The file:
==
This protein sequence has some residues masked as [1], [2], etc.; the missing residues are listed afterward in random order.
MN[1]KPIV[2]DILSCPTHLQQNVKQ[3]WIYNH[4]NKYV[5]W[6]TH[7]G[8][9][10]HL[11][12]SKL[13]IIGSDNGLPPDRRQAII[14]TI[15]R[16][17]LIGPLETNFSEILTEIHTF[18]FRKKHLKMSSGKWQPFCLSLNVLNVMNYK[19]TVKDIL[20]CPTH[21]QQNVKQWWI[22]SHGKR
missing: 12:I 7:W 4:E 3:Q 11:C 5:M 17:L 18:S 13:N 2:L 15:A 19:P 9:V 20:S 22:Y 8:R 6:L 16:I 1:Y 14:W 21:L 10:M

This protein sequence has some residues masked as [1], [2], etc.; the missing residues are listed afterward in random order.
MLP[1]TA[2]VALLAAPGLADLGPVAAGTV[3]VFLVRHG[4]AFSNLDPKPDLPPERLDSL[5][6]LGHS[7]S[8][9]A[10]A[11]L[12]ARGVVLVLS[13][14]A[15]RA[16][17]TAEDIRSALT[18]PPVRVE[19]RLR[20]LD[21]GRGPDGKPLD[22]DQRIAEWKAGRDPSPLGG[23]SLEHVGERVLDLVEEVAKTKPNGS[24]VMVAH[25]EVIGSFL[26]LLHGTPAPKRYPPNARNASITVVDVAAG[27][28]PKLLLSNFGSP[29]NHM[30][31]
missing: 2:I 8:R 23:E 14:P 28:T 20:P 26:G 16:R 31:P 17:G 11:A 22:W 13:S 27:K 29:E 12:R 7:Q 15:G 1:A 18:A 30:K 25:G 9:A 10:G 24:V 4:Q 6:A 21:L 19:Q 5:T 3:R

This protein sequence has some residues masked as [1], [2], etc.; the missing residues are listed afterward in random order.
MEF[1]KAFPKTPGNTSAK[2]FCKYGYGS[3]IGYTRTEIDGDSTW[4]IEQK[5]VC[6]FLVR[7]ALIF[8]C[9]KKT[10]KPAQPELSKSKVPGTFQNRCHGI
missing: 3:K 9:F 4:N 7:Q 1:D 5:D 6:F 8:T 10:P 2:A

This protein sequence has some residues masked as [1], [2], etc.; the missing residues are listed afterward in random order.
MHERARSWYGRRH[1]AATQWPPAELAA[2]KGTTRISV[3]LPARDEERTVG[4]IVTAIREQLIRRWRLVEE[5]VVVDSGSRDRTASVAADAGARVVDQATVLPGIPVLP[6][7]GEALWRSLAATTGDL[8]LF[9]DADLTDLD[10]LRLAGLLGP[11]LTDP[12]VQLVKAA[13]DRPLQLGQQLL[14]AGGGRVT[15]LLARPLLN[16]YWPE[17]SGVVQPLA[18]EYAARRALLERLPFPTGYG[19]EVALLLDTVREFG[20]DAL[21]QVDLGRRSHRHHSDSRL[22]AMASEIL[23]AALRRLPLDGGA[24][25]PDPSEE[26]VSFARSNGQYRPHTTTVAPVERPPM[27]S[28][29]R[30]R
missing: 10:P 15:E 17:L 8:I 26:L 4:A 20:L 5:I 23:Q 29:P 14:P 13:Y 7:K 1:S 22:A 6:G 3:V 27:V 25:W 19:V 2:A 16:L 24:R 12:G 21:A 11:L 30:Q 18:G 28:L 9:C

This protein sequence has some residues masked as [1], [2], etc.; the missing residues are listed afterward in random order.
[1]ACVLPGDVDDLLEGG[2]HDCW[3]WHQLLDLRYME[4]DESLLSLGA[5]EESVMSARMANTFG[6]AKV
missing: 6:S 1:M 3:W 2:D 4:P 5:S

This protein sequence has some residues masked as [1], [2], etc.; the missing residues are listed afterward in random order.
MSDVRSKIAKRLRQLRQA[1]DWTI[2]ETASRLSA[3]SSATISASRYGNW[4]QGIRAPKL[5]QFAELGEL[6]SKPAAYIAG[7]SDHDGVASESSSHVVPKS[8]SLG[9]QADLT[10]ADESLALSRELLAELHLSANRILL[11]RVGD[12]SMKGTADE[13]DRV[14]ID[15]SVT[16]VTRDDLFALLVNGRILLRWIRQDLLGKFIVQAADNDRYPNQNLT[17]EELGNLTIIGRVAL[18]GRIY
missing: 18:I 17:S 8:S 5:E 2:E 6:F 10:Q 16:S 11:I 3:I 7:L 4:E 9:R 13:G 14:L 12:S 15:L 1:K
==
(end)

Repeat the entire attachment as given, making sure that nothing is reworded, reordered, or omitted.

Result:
This protein sequence has some residues masked as [1], [2], etc.; the missing residues are listed afterward in random order.
MN[1]KPIV[2]DILSCPTHLQQNVKQ[3]WIYNH[4]NKYV[5]W[6]TH[7]G[8][9][10]HL[11][12]SKL[13]IIGSDNGLPPDRRQAII[14]TI[15]R[16][17]LIGPLETNFSEILTEIHTF[18]FRKKHLKMSSGKWQPFCLSLNVLNVMNYK[19]TVKDIL[20]CPTH[21]QQNVKQWWI[22]SHGKR
missing: 12:I 7:W 4:E 3:Q 11:C 5:M 17:L 18:S 13:N 2:L 15:A 19:P 9:V 20:S 22:Y 8:R 6:L 16:I 1:Y 14:W 21:L 10:M

This protein sequence has some residues masked as [1], [2], etc.; the missing residues are listed afterward in random order.
MLP[1]TA[2]VALLAAPGLADLGPVAAGTV[3]VFLVRHG[4]AFSNLDPKPDLPPERLDSL[5][6]LGHS[7]S[8][9]A[10]A[11]L[12]ARGVVLVLS[13][14]A[15]RA[16][17]TAEDIRSALT[18]PPVRVE[19]RLR[20]LD[21]GRGPDGKPLD[22]DQRIAEWKAGRDPSPLGG[23]SLEHVGERVLDLVEEVAKTKPNGS[24]VMVAH[25]EVIGSFL[26]LLHGTPAPKRYPPNARNASITVVDVAAG[27][28]PKLLLSNFGSP[29]NHM[30][31]
missing: 2:I 8:R 23:E 14:P 28:T 20:P 26:G 16:R 31:P 17:G 11:A 22:W 13:S 27:K 29:E 12:R 7:Q 15:G 1:A 18:A 30:K 25:G 9:A 10:G 24:V 4:Q 6:A 21:L 19:Q 5:T 3:R

This protein sequence has some residues masked as [1], [2], etc.; the missing residues are listed afterward in random order.
MEF[1]KAFPKTPGNTSAK[2]FCKYGYGS[3]IGYTRTEIDGDSTW[4]IEQK[5]VC[6]FLVR[7]ALIF[8]C[9]KKT[10]KPAQPELSKSKVPGTFQNRCHGI
missing: 3:K 9:F 4:N 7:Q 1:D 5:D 6:F 8:T 10:P 2:A

This protein sequence has some residues masked as [1], [2], etc.; the missing residues are listed afterward in random order.
MHERARSWYGRRH[1]AATQWPPAELAA[2]KGTTRISV[3]LPARDEERTVG[4]IVTAIREQLIRRWRLVEE[5]VVVDSGSRDRTASVAADAGARVVDQATVLPGIPVLP[6][7]GEALWRSLAATTGDL[8]LF[9]DADLTDLD[10]LRLAGLLGP[11]LTDP[12]VQLVKAA[13]DRPLQLGQQLL[14]AGGGRVT[15]LLARPLLN[16]YWPE[17]SGVVQPLA[18]EYAARRALLERLPFPTGYG[19]EVALLLDTVREFG[20]DAL[21]QVDLGRRSHRHHSDSRL[22]AMASEIL[23]AALRRLPLDGGA[24][25]PDPSEE[26]VSFARSNGQYRPHTTTVAPVERPPM[27]S[28][29]R[30]R
missing: 10:P 15:E 17:L 8:I 26:L 4:A 20:L 5:I 23:Q 29:P 14:P 13:Y 7:K 1:S 22:A 6:G 3:V 27:V 25:W 19:V 2:A 16:L 24:R 12:G 21:A 11:L 30:Q 18:G 28:L 9:C

This protein sequence has some residues masked as [1], [2], etc.; the missing residues are listed afterward in random order.
[1]ACVLPGDVDDLLEGG[2]HDCW[3]WHQLLDLRYME[4]DESLLSLGA[5]EESVMSARMANTFG[6]AKV
missing: 6:S 1:M 3:W 2:D 4:P 5:S

This protein sequence has some residues masked as [1], [2], etc.; the missing residues are listed afterward in random order.
MSDVRSKIAKRLRQLRQA[1]DWTI[2]ETASRLSA[3]SSATISASRYGNW[4]QGIRAPKL[5]QFAELGEL[6]SKPAAYIAG[7]SDHDGVASESSSHVVPKS[8]SLG[9]QADLT[10]ADESLALSRELLAELHLSANRILL[11]RVGD[12]SMKGTADE[13]DRV[14]ID[15]SVT[16]VTRDDLFALLVNGRILLRWIRQDLLGKFIVQAADNDRYPNQNLT[17]EELGNLTIIGRVAL[18]GRIY
missing: 18:I 17:S 8:S 5:E 2:E 6:F 10:Q 16:S 11:I 3:I 7:L 4:E 9:R 13:G 14:L 12:S 15:L 1:K